Standing on the corner of Royal Parade and North Street in the centre of Belfast (less than half a mile north of Donegall Square and the City Hall) the former Sinclair's Department Store is a fine example of Modernist architecture in Ireland, in the Art Deco style.
Sinclair's was once one of Belfast's most prestigious department stores. The store on Royal Avenue as seen today was built in 1926 in the classical style. By 1935, Sinclair's was extended with an Art Deco-style addition by Belfast-born architect James Scott, who had previously designed the 1926 building. At its height the store had premises had on North Street, Lower Garfield Street and Royal Avenue. The three streets form a triangle with Royal Avenue to the west, North Street to the east, Lower Garfield Street to the south and with the 1935 addition to the north, at the 'point' of the triangle.
According to the Irish Architectural Archive James Scott was born in 1875/76 and died in 1949/50. He designed a number of building in Belfast, but the Sinclair's Department Store commissions were arguably his most significant works.
For the 1935 addition to the department store, Scott used a corner site on Royal Avenue and North Street, opposite the Art Deco-style Bank of Ireland building. By occupying a corner site, Scott was able to produce a dramatic, expansive scheme, with facades on North Street and Royal Avenue, and the main facade on the corner of North Street and Royal Avenue. The building extends over five storeys, with the main entrance set beneath a curved, projecting canopy. Above, the facade of the building is rendered in creamy, buff-coloured faience tiles, in a "stretcher" bond pattern.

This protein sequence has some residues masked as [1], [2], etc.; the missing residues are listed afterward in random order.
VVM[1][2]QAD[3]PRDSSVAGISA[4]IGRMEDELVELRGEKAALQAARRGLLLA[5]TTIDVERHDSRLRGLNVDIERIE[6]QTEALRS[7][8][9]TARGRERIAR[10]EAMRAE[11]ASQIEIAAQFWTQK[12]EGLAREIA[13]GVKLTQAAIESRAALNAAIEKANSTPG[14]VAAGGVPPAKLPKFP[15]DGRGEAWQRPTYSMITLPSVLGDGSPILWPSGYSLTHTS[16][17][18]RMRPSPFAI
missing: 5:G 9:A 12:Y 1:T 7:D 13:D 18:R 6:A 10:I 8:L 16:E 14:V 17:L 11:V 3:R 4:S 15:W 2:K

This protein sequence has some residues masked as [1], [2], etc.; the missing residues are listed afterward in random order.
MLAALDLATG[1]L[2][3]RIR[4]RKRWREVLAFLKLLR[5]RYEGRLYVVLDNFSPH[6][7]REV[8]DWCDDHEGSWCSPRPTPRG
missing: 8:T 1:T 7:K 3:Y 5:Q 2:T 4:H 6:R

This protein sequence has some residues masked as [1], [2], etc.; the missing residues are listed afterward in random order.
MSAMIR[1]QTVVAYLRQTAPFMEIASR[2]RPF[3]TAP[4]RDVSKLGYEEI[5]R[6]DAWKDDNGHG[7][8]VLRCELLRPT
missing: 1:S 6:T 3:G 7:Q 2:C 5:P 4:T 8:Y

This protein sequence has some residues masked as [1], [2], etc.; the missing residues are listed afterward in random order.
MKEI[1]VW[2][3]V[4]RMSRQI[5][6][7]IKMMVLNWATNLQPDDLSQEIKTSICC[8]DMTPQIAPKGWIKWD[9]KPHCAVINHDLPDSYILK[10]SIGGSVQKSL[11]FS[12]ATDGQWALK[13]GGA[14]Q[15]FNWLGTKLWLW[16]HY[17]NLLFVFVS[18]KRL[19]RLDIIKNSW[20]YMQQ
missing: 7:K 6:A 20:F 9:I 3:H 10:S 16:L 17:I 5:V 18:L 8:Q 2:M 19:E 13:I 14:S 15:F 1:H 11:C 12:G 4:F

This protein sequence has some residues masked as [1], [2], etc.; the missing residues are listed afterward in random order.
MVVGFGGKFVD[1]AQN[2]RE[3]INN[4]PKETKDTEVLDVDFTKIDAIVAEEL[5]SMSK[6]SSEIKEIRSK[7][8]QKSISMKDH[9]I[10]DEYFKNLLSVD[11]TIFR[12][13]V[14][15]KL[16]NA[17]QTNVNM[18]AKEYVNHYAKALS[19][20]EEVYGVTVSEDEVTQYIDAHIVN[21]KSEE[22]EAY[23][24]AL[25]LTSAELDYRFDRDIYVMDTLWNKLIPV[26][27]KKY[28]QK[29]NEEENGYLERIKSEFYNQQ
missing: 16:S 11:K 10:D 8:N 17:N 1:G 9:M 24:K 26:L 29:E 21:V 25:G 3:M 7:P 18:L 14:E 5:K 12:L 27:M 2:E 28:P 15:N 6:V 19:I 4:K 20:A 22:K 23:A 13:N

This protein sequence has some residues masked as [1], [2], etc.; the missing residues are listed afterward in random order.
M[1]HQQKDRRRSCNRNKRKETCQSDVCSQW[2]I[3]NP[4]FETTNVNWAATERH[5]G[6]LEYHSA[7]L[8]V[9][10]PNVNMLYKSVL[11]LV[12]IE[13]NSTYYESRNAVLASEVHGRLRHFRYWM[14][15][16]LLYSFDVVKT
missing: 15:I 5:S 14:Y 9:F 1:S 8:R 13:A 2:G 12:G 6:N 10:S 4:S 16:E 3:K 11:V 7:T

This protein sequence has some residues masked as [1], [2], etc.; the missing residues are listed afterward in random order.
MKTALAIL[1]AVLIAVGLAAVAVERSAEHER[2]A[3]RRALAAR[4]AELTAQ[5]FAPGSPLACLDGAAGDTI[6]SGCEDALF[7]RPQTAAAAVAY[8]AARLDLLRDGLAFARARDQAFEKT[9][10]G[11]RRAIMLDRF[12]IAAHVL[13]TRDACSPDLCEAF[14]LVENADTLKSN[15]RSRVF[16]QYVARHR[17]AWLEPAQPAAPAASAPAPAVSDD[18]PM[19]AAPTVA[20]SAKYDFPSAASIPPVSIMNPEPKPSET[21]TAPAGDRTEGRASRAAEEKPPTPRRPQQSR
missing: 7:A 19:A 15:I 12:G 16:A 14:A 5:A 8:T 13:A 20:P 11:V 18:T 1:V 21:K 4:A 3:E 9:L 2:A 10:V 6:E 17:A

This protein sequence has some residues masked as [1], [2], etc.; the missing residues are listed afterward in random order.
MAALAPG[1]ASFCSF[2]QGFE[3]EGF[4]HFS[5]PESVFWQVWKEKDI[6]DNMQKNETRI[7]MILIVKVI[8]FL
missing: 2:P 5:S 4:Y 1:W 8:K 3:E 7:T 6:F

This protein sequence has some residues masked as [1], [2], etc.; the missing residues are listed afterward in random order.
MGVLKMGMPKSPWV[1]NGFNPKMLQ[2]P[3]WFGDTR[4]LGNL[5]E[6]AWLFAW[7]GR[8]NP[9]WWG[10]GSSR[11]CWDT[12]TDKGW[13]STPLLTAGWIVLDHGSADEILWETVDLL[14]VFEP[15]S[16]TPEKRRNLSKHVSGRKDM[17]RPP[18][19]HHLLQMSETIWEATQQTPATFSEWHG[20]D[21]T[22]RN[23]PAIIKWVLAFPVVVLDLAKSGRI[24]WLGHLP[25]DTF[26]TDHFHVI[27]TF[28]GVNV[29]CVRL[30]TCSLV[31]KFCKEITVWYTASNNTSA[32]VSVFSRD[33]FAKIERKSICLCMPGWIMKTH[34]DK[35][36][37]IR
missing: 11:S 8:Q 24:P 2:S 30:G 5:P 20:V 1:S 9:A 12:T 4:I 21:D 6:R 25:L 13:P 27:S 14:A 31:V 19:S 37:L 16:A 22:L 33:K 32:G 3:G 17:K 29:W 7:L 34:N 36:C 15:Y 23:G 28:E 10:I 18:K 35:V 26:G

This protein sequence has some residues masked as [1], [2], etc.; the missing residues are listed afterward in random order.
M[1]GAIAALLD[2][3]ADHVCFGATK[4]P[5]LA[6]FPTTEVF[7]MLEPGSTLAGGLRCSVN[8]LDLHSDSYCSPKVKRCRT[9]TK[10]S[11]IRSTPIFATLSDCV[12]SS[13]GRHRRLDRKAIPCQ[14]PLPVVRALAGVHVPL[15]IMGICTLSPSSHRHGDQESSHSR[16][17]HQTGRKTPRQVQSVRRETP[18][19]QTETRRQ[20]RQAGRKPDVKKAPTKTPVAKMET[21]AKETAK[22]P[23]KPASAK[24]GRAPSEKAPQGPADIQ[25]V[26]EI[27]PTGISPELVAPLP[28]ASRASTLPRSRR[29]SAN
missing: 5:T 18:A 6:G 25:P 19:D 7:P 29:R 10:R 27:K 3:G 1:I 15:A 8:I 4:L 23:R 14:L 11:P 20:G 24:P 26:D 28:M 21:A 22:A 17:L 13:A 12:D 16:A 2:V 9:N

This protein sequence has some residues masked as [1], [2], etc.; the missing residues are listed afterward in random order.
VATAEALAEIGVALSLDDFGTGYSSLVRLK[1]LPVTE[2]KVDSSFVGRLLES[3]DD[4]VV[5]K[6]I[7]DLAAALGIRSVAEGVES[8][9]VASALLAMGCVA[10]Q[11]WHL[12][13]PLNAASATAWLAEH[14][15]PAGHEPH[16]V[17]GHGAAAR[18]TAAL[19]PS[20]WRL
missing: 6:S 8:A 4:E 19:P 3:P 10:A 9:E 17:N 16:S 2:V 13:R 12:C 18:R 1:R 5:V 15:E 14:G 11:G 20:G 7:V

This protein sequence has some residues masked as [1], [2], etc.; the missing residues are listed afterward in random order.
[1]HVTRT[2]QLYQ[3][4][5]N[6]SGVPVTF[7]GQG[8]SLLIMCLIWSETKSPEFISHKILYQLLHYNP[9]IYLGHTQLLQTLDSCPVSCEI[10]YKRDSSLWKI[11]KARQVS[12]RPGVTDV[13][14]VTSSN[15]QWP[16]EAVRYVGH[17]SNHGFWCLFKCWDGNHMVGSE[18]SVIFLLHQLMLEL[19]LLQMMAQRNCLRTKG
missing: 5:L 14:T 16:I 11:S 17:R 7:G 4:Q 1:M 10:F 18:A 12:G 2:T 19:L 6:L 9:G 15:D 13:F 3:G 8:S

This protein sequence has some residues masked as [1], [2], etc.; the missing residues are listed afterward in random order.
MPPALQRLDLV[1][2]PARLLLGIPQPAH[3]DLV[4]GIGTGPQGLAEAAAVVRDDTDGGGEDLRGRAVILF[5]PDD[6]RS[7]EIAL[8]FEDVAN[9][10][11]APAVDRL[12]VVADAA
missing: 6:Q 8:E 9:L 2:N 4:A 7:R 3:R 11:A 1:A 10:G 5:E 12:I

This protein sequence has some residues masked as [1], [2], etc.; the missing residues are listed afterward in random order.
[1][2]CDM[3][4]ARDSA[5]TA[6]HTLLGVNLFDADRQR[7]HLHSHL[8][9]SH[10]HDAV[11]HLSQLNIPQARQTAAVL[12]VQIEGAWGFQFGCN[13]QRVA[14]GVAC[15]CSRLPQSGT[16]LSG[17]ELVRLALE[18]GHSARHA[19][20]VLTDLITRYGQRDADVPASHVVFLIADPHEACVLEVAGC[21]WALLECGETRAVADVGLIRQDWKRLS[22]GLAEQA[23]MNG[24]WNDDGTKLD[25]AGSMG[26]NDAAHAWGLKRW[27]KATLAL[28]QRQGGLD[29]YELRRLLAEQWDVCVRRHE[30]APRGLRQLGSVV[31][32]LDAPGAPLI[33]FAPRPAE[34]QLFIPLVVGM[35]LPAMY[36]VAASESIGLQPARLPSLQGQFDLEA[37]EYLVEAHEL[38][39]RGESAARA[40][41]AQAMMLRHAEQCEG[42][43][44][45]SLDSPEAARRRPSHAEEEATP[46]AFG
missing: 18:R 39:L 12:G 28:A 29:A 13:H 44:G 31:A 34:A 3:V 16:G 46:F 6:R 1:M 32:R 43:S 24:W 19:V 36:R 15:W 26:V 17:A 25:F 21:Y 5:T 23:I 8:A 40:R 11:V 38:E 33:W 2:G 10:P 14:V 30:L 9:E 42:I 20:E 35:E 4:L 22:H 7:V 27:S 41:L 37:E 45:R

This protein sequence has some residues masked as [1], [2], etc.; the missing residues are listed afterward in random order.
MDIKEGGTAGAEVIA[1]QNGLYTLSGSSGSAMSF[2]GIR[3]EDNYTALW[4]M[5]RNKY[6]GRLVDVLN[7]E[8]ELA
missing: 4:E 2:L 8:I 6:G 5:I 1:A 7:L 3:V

The first, second and third storeys are pierced by fluted pilasters, clad in the same buff-coloured faience. The North Street facade comprises a single bay, with two wider bays on Royal Avenue, and five narrower bays on the main facade. The bays are broken with large, red painted, metal framed windows. Flooring blanks within the bays are disguised with raised panels, with chamfered corners, in the same red colour. The panels carry a gilt-edged circular 'Sinclair' shield with an embossed gilt-edged capital-'S' letter. On the fourth storey are smaller, sqaut rectangular windows, mirroring the five bays below. These are separated by fluted pilasters.
Atop the building, there is a stepped pediment frontispiece, with pronounced vertical fluting to the faience, with distinct convex, vertical edging and a horizontal return at the top. The pediment terminates in a decorative key stone, beneath which is a large clock with the hands and minute markers set onto the faience.
During the troubles in Northern Ireland the main shopping area around Royal Avenue was closed off and pedestrianised, with security gates and roadblocks. Many shops and buildings were attacked with explosive devices and firebombs, including Sinclair's which was attacked on 12 July 1971. As a consequence of the troubles, the department store closed and on 1 September 1972 and the building sold off to a Japanese company for a relatively modest sum of £60,000. Today the building is occupied by a cafe, with office space above.
The building was awarded Grade B+ listed status on 10 February 1989. In Northern Ireland buildings are listed Grade A, Grade B+, Grade B1 and B2. Grade A is the highest, and is equivalent to Grade I listing in England and Wales. Grade B+ is equivalent to Grade II* listed status, while Grade B1 and B2 correspond with Grade II listed status.
Posted by Richard Coltman on Saturday, May 12, 2012